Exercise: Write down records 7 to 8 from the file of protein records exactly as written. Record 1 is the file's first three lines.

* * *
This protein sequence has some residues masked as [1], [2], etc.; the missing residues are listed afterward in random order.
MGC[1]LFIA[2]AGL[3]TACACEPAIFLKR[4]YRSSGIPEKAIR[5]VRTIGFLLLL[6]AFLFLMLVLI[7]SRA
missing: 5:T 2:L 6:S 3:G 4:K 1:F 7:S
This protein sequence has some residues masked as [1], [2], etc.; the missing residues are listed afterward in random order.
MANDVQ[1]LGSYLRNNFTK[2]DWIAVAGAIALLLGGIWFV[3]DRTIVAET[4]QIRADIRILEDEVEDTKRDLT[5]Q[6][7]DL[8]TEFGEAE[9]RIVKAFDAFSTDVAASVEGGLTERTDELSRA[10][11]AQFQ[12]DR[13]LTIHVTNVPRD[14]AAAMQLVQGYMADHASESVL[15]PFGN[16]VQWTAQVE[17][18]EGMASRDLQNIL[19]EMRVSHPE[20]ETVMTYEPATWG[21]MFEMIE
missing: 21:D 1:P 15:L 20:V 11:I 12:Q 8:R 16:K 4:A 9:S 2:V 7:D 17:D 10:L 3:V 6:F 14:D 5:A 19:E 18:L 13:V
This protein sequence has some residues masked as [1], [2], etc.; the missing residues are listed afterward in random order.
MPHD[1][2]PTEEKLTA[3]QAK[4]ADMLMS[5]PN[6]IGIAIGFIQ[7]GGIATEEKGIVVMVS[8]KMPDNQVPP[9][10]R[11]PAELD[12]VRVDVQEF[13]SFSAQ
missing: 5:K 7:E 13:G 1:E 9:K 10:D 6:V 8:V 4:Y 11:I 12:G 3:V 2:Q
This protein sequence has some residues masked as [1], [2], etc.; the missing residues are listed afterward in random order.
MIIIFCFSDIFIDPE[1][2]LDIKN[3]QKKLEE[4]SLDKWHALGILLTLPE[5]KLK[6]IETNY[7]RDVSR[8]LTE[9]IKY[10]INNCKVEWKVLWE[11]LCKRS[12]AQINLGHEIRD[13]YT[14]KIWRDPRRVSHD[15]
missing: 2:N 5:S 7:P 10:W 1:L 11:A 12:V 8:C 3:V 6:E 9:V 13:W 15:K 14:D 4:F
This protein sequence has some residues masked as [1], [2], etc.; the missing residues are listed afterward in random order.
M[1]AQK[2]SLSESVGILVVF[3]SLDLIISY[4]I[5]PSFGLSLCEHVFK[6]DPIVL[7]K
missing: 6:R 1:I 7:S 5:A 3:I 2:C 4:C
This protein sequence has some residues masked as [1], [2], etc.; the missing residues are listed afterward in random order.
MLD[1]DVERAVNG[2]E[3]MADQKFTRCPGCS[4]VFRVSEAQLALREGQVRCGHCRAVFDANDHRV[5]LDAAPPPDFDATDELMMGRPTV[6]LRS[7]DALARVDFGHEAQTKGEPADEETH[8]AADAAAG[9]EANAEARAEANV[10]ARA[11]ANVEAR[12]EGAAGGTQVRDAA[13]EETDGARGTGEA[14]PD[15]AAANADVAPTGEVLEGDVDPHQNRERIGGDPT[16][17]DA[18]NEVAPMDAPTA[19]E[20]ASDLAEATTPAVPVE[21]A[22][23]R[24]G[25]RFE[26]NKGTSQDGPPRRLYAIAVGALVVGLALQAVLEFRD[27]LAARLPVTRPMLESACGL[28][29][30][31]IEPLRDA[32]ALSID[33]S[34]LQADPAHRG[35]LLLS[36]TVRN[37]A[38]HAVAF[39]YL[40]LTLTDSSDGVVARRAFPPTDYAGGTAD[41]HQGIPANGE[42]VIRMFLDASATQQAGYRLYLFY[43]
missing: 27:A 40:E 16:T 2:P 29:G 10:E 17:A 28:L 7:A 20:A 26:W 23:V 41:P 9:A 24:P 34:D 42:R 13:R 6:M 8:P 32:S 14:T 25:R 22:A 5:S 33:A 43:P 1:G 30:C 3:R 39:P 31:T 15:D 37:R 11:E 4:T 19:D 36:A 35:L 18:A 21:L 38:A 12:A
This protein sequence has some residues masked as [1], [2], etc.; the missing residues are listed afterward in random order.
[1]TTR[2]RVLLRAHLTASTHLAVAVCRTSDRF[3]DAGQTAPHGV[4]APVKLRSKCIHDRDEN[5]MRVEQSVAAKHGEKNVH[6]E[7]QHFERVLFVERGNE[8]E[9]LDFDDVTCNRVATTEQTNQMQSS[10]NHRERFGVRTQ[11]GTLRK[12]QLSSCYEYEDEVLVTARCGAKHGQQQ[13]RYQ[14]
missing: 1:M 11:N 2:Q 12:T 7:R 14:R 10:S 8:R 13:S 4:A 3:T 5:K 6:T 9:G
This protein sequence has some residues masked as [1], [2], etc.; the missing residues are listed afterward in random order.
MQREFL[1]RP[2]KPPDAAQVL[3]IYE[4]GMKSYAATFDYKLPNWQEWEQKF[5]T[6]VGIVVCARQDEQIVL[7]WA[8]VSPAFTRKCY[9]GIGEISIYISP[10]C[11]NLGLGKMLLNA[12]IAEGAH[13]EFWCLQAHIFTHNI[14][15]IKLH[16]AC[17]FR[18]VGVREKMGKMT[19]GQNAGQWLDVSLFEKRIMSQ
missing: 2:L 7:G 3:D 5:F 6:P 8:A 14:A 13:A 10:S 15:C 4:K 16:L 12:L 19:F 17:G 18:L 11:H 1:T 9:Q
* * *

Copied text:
This protein sequence has some residues masked as [1], [2], etc.; the missing residues are listed afterward in random order.
[1]TTR[2]RVLLRAHLTASTHLAVAVCRTSDRF[3]DAGQTAPHGV[4]APVKLRSKCIHDRDEN[5]MRVEQSVAAKHGEKNVH[6]E[7]QHFERVLFVERGNE[8]E[9]LDFDDVTCNRVATTEQTNQMQSS[10]NHRERFGVRTQ[11]GTLRK[12]QLSSCYEYEDEVLVTARCGAKHGQQQ[13]RYQ[14]
missing: 1:M 11:N 2:Q 12:T 7:R 14:R 10:S 8:R 13:S 4:A 3:T 5:K 6:T 9:G
This protein sequence has some residues masked as [1], [2], etc.; the missing residues are listed afterward in random order.
MQREFL[1]RP[2]KPPDAAQVL[3]IYE[4]GMKSYAATFDYKLPNWQEWEQKF[5]T[6]VGIVVCARQDEQIVL[7]WA[8]VSPAFTRKCY[9]GIGEISIYISP[10]C[11]NLGLGKMLLNA[12]IAEGAH[13]EFWCLQAHIFTHNI[14][15]IKLH[16]AC[17]FR[18]VGVREKMGKMT[19]GQNAGQWLDVSLFEKRIMSQ
missing: 2:L 7:G 3:D 5:F 6:P 8:A 14:A 13:A 10:S 15:C 4:K 16:L 12:L 19:F 17:G 18:L 11:H 1:T 9:Q